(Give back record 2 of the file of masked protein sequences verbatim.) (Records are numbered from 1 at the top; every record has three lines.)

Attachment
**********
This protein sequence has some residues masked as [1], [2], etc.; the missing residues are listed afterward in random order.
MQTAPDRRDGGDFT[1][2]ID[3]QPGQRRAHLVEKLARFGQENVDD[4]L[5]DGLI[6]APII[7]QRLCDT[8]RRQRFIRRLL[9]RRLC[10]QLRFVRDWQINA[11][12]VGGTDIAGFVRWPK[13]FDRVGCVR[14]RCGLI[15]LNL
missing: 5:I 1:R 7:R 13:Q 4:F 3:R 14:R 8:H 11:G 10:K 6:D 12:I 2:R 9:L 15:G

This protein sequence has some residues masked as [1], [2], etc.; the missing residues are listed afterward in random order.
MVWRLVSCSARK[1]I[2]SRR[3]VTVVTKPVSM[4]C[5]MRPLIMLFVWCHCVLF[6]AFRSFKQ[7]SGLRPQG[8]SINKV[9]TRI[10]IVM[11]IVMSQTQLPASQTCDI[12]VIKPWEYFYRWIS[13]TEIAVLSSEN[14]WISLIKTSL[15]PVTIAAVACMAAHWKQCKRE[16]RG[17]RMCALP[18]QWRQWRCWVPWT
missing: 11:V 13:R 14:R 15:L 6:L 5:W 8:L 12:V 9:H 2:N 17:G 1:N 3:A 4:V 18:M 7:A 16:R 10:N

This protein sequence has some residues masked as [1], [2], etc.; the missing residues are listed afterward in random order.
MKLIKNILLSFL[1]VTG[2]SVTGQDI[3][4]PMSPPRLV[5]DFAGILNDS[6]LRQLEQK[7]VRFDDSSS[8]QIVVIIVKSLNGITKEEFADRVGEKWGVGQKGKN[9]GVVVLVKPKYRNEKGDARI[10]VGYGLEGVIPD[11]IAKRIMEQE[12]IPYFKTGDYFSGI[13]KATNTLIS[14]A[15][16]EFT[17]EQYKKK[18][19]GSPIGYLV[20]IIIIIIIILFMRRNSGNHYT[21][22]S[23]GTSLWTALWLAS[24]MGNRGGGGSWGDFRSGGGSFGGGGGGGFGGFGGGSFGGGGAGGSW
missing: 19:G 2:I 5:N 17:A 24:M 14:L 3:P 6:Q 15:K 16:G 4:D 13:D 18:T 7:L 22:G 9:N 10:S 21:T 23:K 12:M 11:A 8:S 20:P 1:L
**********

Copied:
This protein sequence has some residues masked as [1], [2], etc.; the missing residues are listed afterward in random order.
MVWRLVSCSARK[1]I[2]SRR[3]VTVVTKPVSM[4]C[5]MRPLIMLFVWCHCVLF[6]AFRSFKQ[7]SGLRPQG[8]SINKV[9]TRI[10]IVM[11]IVMSQTQLPASQTCDI[12]VIKPWEYFYRWIS[13]TEIAVLSSEN[14]WISLIKTSL[15]PVTIAAVACMAAHWKQCKRE[16]RG[17]RMCALP[18]QWRQWRCWVPWT
missing: 11:V 13:R 14:R 15:L 6:L 5:W 8:L 12:V 9:H 2:N 17:G 1:N 3:A 4:V 18:M 7:A 16:R 10:N